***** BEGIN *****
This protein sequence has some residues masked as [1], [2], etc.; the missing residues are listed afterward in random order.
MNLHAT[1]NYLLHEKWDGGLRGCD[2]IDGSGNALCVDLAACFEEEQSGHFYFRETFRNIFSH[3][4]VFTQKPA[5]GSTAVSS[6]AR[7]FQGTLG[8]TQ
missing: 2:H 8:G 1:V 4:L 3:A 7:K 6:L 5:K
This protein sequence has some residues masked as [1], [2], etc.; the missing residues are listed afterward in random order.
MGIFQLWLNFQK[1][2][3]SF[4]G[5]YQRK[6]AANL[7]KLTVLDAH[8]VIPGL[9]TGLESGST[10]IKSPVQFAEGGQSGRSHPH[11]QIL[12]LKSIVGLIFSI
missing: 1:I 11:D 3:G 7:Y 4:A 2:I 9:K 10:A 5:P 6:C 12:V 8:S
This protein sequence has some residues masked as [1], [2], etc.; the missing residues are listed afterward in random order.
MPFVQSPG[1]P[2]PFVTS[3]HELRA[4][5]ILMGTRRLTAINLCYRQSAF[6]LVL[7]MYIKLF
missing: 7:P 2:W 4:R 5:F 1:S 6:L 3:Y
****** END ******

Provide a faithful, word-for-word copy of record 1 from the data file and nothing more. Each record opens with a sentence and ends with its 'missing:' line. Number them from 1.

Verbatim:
This protein sequence has some residues masked as [1], [2], etc.; the missing residues are listed afterward in random order.
MNLHAT[1]NYLLHEKWDGGLRGCD[2]IDGSGNALCVDLAACFEEEQSGHFYFRETFRNIFSH[3][4]VFTQKPA[5]GSTAVSS[6]AR[7]FQGTLG[8]TQ
missing: 2:H 8:G 1:V 4:L 3:A 7:K 6:L 5:K